Recently the U.S. Centers for Disease Control and Prevention (CDC) and the U.S. Environmental Protection Agency (EPA) issued a joint statement that advises: "Bed bugs are usually transported from place to place as people travel. Bed bugs travel in the seams and folds of luggage, overnight bags, folded clothes, bedding, furniture, and anywhere else where they can hide."
What's more, the CDC-EPA report notes "anyone who travels frequently and shares living and sleeping quarters where other people have previously slept has an increased risk for being bitten and for spreading a bed bug infestation." So, yes, you need to be concerned about the bedbug problem not only while you're away from home, but even more so once you return.
The travel industry is aware of the problem, and the American Hotel & Lodging Association (AHLA) provides a rather practical "Bed Bugs Fact Sheet" that can help you deal with traveling bedbugs. Among the key pieces of advice:• When returning from a trip, check your luggage and clothing.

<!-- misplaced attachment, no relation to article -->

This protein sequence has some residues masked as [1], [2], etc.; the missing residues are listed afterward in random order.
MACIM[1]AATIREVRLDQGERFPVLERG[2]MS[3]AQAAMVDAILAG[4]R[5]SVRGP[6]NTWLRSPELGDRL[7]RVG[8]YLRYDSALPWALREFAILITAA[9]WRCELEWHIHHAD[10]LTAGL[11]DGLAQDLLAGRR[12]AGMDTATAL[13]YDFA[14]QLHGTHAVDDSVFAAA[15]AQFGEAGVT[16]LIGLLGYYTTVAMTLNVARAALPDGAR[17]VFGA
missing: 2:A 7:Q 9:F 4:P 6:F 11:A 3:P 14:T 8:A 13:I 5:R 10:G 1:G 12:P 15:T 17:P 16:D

• Vacuum suitcases after returning from a vacation.
• Check your bedsheets for tell-tale blood spots.
• If bedbug activity is discovered or suspected in your guestroom, contact the front desk immediately.The AHLA says the room will be put out of service until a pest elimination expert certifies it to be pest free.If you're seeking more information, the University of Nebraska-Lincoln provides a comprehensive guide titled Managing Bed Bugs. In addition, USBedBugs.com markets a variety of travel-related protection products. (Consumers Union has not evaluated these offerings.)—William J. McGee